20 December 2015 | Hampton
01 February 2015 | Hampton, Va
04 June 2013 | Hampton, Va
25 December 2011 | Hampton
11 December 2010 | Hampton, VA
09 December 2010 | Hampton, VA
04 May 2010 | Hampton, VA
23 April 2010 | Hampton, VA
23 April 2010 | Hampton, VA
14 May 2016
Finally I ordered the stern decal. The hardest part was figuring out just what size was needed.
The size was determined, ordered and now installed.
Yesterday's harbor cruisep
14 March 2016 | Hampton
Got out of the slip yesterday and enjoyed a nice harbor cruise.
Closing of 2015
20 December 2015 | Hampton
As 2015 is coming to an end, I am but reflecting on this year and the changes. For me, the big change was going from sail to power. Never did I think I would be trying those shoes on as my love of sailing has been and always will be strong.
It was with much consideration with regards to my future travel desires that prompted me to look at trawlers and even try to believe the trawler life would be better than sail. After looking at all the amenities a Monk has though, and knowing how little sailors actually sail while heading north and south along the ICW, it became apparent that this change would not be all for the worst.
I did luck out in a major way in finding a trawler in my price range that was outfitted so well and in terrific condition. The PO's really loved this vessel and put money and efforts in taking care of her and keeping her in top notch condition.
Of course one of my boats wouldn't be my boat without some improvements and upgrades. It is one of the most fun things I enjoy doing on any boat I have owned.
So to date, the items I have installed are, a refrigerator, TV in the main salon, WiFi extender (permanent installation on going) and an upgraded anchor windlass (gathering all parts and will me my main winter project). I'm also relocating the temperature sensors for heating and air conditioning, in order to have a more controlled temp aboard.
All and all though it has been a great time this summer with many small trips in the southern Chesapeake bay and looking forward to next years adventures.
I certainly have a well founded boat that is capable of taking me anywhere and everywhere I dream of going. Future plans include traveling up and down the east coast, Bahamas and if i get really lucky and daring, Cuba.
In closing, I wish all my family and friends a great new year with success and health.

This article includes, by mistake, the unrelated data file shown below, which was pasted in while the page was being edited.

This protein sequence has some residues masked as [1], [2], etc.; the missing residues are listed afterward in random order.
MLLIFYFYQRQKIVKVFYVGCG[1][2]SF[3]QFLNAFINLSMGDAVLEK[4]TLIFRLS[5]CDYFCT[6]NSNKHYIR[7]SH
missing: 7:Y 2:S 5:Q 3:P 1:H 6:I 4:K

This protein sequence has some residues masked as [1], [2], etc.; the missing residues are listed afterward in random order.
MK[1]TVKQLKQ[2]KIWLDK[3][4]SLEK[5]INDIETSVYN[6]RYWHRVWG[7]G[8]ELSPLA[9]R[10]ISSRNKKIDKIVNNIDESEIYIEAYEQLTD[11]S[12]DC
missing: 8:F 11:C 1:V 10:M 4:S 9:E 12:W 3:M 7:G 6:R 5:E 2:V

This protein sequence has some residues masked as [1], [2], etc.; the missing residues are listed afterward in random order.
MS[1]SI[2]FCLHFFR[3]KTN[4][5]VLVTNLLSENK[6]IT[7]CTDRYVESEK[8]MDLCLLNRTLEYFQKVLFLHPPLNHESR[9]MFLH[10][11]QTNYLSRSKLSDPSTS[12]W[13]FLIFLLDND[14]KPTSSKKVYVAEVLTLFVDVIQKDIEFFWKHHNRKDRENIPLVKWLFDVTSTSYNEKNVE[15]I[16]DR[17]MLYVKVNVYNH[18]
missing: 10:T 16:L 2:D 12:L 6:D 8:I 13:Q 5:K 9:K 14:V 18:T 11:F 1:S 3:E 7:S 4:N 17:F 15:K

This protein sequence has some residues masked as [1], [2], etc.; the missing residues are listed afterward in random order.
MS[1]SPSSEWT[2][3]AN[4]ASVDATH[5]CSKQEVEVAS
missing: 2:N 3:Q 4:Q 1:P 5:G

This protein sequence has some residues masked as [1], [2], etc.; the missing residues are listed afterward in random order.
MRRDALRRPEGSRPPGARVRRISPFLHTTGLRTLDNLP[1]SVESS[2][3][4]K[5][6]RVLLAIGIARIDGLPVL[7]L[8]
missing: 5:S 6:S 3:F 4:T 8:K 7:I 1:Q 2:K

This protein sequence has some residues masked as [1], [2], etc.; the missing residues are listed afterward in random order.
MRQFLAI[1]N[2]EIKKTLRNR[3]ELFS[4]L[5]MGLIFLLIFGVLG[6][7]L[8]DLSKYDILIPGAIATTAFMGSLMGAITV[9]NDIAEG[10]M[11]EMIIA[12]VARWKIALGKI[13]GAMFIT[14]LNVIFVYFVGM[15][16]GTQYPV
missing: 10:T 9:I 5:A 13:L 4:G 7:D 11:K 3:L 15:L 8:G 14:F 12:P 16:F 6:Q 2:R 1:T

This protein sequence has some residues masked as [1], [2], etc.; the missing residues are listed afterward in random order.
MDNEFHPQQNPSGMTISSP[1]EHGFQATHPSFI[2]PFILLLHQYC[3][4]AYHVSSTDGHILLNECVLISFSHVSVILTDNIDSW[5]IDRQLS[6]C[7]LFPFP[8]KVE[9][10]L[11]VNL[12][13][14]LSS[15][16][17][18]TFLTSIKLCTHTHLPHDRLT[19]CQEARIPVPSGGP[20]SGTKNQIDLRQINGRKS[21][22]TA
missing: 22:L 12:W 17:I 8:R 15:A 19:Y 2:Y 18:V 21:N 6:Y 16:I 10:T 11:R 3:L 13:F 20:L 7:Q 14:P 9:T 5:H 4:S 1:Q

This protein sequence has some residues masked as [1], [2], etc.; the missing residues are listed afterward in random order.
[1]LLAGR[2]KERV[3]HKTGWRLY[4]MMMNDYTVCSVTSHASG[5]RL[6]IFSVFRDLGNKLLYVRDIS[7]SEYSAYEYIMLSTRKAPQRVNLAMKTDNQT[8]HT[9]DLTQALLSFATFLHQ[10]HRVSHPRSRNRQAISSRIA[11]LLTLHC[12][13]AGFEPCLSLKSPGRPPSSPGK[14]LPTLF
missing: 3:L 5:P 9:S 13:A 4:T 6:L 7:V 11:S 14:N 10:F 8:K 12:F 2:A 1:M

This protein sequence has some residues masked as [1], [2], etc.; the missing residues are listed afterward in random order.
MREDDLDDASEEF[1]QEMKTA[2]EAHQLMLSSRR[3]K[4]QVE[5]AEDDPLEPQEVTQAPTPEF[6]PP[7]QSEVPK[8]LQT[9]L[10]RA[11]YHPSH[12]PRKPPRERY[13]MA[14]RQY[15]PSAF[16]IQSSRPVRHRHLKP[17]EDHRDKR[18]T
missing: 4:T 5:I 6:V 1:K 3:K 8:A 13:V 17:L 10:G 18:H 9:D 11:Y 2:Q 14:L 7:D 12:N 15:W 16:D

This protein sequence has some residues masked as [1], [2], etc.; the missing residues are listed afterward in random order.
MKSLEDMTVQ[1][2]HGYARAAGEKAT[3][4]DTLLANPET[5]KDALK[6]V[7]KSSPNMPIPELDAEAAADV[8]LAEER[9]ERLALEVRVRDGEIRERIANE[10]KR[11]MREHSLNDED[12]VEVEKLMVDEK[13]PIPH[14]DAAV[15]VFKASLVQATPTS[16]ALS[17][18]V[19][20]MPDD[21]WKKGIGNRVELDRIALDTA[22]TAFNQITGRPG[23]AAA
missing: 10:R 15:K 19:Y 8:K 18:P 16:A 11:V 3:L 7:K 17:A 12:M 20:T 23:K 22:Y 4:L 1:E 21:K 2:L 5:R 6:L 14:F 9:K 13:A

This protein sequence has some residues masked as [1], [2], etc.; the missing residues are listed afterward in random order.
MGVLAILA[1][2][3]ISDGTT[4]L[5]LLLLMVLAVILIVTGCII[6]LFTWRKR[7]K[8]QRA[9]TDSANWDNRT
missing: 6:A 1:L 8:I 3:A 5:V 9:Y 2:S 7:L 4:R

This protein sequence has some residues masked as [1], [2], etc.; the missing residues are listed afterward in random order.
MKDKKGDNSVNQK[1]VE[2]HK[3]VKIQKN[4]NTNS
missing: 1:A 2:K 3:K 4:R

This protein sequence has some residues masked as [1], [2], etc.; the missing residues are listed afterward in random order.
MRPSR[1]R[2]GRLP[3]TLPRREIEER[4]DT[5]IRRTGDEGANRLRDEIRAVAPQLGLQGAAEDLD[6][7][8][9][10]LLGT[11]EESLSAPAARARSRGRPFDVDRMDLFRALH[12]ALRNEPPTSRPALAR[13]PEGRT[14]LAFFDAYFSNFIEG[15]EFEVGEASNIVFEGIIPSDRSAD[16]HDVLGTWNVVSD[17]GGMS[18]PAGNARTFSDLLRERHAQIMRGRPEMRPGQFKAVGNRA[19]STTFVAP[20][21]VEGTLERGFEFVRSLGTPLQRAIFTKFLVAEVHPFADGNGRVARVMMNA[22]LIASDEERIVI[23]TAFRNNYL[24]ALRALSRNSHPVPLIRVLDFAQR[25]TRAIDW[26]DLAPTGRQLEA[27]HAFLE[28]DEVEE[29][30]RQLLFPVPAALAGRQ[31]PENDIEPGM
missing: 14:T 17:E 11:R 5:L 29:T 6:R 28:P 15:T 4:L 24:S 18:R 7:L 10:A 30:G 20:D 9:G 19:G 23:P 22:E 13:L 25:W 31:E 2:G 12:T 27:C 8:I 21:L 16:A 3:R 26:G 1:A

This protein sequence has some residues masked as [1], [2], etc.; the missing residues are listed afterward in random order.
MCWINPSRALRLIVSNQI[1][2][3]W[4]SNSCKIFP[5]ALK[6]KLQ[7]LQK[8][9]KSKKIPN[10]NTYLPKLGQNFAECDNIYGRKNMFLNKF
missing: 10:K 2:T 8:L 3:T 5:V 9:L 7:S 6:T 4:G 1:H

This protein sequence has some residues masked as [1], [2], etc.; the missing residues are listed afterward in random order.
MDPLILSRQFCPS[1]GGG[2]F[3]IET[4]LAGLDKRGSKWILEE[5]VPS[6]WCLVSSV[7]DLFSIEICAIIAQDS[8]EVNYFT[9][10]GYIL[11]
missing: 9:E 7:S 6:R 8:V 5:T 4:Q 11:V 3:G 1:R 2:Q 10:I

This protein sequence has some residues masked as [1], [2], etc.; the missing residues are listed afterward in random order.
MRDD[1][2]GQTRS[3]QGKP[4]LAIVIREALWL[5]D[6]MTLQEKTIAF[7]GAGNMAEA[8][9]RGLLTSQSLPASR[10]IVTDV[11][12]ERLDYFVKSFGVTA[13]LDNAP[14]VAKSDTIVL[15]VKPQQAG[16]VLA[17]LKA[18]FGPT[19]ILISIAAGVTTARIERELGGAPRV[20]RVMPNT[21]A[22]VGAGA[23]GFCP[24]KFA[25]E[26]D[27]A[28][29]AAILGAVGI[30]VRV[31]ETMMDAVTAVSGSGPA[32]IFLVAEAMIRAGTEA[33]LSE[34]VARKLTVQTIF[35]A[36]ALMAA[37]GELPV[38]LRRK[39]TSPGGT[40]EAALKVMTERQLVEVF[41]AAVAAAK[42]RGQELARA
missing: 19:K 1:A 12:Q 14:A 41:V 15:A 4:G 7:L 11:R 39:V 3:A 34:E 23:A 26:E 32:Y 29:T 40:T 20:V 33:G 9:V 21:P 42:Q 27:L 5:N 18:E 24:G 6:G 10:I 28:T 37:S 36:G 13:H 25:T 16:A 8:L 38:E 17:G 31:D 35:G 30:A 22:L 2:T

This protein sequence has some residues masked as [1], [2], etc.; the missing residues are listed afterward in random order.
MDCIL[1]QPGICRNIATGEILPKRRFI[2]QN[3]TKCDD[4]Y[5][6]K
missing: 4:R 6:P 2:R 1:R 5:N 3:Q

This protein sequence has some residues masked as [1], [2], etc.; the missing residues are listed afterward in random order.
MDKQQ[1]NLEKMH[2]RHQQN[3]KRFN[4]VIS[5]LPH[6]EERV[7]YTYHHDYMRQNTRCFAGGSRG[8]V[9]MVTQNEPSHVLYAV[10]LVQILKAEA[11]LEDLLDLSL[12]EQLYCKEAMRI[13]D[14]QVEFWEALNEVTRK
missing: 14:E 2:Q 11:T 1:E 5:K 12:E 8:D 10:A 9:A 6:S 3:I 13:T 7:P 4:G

Let the renaming begin
18 November 2015
Got the first decals mounted. Officially Hesperus.
The Atlantic Trip - Barrington, RI to Hampton, VA
02 August 2015
Well, I'm back and it was a heck of a trip. One crew member hurt his back and had to cancel out at the last minute. I was able to find a replacement in quick fashion at the yacht club and was off on schedule.
The owners spent about a half a day going over the operations of the boat with me after we completed the sale. That was a great turn over and after buying the provisions, I felt we were ready to shove off the next day.
Friday, Don and I did a few more small projects we saw that needed to be done before leaving while we waited for my nephew to fly in from Milwaukee. Rick arrived around noon and I picked him up, dropped the rental car off and we were quickly underway for Block Island.
It was about a 5 hour trip there and while heading south in the Narraganset bay we were in the midst of sailboat racing near Newport, RI. We watched 3 of the old 12 meter sailboats battle it out while tacking upwind in brisk conditions. I slowed the boat down to watch them race and not interfere with them as they were all neck and neck constantly passing each other on the tacks and we were right in the middle of it all.
Latter on, we continued our journey to BI and cleared the harbor and were into the ocean with a gentle swell and light winds. 5 hours later we pulled into BI and searched for a mooring but all were taken so we wound up finding a spot to drop the hook. Victory drinks were broken out and the celebration began as the first day of our journey was a great success.